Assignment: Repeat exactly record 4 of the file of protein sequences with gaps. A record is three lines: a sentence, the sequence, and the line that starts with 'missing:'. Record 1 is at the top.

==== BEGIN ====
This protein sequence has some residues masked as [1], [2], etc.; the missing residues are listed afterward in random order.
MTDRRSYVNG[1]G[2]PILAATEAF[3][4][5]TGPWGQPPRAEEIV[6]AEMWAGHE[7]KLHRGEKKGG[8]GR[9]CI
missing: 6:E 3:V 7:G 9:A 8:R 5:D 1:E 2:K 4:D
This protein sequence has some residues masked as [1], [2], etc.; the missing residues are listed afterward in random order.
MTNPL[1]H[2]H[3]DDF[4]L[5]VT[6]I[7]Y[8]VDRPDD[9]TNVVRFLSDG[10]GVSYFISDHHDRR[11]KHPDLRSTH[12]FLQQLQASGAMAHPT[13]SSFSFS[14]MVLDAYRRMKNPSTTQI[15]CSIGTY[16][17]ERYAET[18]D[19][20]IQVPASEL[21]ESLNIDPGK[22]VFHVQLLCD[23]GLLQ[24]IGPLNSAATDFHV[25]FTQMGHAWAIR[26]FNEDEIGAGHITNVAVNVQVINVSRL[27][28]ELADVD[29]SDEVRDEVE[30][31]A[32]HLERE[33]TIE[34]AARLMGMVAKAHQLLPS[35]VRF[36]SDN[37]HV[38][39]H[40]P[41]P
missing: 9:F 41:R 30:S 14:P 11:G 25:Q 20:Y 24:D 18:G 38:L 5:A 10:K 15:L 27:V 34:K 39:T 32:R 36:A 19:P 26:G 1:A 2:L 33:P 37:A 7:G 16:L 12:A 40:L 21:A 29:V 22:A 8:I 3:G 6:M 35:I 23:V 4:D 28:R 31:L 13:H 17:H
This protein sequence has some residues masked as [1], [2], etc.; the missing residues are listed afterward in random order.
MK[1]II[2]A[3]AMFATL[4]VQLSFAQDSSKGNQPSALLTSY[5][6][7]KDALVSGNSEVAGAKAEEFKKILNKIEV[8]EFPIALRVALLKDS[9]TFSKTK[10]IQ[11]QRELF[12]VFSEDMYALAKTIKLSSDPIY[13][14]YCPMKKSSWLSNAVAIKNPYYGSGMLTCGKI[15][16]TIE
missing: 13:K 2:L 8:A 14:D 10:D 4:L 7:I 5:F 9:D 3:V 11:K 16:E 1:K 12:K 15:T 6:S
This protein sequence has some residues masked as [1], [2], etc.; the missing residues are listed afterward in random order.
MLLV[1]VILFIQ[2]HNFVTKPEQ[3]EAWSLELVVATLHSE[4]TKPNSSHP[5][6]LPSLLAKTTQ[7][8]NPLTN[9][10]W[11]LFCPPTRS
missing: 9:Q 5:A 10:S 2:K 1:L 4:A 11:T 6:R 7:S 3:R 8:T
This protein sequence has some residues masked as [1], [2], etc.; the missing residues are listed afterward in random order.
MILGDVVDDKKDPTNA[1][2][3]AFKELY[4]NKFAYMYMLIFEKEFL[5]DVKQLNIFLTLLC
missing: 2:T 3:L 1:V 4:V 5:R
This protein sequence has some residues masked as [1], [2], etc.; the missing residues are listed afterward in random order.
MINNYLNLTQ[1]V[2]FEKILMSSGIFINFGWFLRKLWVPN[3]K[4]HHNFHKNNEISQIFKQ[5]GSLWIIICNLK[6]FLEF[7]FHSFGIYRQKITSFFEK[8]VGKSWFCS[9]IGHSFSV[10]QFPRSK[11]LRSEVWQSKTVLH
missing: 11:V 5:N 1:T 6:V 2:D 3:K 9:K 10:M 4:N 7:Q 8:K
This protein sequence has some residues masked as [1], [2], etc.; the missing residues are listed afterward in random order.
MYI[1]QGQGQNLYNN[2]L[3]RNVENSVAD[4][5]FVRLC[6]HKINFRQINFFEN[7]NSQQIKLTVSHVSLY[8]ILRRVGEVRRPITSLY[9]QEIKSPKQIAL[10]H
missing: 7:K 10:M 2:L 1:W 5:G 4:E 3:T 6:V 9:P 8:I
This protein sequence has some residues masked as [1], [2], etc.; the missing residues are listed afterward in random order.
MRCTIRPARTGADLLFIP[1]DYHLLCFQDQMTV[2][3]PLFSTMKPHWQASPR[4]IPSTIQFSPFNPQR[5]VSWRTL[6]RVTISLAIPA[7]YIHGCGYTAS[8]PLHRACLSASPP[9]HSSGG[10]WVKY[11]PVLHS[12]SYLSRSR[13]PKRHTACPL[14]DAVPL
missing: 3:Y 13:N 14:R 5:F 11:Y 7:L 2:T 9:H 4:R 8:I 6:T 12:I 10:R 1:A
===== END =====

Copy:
This protein sequence has some residues masked as [1], [2], etc.; the missing residues are listed afterward in random order.
MLLV[1]VILFIQ[2]HNFVTKPEQ[3]EAWSLELVVATLHSE[4]TKPNSSHP[5][6]LPSLLAKTTQ[7][8]NPLTN[9][10]W[11]LFCPPTRS
missing: 9:Q 5:A 10:S 2:K 1:L 4:A 11:T 6:R 7:S 3:R 8:T